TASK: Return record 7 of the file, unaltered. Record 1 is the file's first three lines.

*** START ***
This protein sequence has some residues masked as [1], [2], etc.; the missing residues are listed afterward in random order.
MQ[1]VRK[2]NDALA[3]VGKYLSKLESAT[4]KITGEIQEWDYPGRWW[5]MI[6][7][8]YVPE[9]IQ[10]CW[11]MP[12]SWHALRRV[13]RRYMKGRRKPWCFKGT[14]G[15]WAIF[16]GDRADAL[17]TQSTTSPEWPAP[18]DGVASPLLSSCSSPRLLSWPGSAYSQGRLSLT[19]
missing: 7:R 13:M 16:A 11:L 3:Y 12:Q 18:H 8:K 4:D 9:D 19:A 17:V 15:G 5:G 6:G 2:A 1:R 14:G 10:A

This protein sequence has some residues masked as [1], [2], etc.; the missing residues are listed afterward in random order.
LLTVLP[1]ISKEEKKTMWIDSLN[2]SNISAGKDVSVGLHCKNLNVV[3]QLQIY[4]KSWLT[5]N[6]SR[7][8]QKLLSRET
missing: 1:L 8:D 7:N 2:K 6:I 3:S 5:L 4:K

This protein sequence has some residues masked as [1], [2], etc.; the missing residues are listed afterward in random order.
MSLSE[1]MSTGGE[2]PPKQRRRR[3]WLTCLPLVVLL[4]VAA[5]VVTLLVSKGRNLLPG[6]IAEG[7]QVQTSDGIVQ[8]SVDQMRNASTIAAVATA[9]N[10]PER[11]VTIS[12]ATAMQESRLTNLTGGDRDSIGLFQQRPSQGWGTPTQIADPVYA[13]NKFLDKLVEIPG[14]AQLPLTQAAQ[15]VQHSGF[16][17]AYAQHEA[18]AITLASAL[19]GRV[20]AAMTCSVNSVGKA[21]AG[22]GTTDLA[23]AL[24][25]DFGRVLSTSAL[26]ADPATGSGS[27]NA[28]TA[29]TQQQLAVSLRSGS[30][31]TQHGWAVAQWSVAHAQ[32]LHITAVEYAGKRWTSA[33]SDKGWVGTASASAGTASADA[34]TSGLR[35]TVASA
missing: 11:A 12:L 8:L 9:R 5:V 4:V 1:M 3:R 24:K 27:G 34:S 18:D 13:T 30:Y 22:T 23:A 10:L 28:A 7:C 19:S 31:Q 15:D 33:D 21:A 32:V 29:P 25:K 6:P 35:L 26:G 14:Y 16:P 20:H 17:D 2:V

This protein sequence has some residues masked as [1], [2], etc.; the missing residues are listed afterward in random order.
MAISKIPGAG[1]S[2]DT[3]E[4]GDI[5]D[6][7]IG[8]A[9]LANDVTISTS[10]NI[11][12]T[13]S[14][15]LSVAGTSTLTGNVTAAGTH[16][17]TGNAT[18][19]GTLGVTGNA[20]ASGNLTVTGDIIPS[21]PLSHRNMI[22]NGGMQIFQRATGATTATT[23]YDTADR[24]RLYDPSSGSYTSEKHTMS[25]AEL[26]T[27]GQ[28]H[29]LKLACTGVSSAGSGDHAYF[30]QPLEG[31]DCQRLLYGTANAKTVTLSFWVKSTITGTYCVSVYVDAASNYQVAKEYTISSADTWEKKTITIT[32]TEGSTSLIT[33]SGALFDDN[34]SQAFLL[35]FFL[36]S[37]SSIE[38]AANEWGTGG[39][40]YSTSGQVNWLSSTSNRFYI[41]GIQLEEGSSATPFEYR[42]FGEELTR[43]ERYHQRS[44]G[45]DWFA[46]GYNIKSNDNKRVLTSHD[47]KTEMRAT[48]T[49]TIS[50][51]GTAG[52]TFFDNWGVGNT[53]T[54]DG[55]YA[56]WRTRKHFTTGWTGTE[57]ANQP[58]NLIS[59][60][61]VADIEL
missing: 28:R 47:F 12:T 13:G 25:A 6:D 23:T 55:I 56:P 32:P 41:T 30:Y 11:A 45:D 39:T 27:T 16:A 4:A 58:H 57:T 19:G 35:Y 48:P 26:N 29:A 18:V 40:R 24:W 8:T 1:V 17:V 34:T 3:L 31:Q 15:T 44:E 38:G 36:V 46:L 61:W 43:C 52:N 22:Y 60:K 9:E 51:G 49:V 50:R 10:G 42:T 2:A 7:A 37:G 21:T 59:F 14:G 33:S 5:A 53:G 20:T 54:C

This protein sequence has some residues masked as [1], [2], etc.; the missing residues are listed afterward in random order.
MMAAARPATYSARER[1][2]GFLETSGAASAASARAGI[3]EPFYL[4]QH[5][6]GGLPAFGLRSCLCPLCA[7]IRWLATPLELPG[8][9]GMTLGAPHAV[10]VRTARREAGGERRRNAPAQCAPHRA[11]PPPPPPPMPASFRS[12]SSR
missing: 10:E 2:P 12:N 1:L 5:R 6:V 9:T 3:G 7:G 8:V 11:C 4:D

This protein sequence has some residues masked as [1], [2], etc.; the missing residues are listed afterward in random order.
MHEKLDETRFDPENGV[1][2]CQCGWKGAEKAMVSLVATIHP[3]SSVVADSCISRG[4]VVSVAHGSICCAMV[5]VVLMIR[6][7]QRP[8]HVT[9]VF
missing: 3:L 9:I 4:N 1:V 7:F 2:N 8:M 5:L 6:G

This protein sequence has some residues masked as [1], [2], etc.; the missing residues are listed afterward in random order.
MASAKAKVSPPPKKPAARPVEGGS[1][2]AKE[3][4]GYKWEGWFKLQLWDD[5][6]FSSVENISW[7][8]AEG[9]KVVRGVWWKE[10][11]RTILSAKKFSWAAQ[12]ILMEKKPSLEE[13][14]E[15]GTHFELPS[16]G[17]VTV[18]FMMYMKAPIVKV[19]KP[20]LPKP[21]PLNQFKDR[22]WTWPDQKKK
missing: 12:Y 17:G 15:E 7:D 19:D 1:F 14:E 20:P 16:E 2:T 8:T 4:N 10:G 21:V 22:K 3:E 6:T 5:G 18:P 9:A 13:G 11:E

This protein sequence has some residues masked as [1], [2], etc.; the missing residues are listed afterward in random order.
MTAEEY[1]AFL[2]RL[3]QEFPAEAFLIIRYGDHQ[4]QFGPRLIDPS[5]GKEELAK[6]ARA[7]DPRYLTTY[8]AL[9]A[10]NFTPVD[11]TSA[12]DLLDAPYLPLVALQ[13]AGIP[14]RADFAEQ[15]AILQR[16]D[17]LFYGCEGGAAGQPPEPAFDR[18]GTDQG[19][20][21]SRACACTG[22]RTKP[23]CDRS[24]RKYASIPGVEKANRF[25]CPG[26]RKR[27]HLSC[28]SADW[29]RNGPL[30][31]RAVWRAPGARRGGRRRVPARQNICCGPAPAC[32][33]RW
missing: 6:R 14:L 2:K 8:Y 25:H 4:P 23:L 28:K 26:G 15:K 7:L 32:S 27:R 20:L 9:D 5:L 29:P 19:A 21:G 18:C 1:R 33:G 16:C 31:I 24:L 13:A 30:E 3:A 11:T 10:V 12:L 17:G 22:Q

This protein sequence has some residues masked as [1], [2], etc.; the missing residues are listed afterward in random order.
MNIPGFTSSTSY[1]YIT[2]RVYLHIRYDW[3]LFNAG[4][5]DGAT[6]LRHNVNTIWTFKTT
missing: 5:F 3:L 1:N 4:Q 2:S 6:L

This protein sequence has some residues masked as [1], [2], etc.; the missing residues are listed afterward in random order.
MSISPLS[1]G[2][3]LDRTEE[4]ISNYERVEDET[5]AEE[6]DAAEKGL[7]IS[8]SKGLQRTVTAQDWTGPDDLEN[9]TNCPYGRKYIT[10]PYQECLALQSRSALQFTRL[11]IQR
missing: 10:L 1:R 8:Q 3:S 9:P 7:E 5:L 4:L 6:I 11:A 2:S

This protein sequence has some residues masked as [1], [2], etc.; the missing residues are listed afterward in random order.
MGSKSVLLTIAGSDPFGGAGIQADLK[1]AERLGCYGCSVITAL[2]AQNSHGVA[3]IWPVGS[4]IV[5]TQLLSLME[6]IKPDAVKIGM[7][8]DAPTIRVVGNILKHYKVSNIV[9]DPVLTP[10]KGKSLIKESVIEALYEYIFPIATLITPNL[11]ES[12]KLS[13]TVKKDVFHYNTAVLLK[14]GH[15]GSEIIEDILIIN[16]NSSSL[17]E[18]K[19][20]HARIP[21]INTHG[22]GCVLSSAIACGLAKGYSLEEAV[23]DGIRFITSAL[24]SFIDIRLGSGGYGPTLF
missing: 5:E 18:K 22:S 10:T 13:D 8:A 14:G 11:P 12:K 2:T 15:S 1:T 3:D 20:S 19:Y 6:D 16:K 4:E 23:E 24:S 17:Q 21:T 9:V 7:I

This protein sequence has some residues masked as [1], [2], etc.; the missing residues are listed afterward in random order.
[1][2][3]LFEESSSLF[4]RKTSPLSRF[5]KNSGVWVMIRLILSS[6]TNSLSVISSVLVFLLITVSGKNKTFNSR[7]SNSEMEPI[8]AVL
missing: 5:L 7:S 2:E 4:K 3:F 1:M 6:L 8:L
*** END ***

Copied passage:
This protein sequence has some residues masked as [1], [2], etc.; the missing residues are listed afterward in random order.
MASAKAKVSPPPKKPAARPVEGGS[1][2]AKE[3][4]GYKWEGWFKLQLWDD[5][6]FSSVENISW[7][8]AEG[9]KVVRGVWWKE[10][11]RTILSAKKFSWAAQ[12]ILMEKKPSLEE[13][14]E[15]GTHFELPS[16]G[17]VTV[18]FMMYMKAPIVKV[19]KP[20]LPKP[21]PLNQFKDR[22]WTWPDQKKK
missing: 12:Y 17:G 15:E 7:D 19:D 1:F 14:E 20:P 16:E 2:T 8:T 4:N 10:G 21:V 22:K 3:E 6:T 5:G 18:P 9:A 13:G 11:E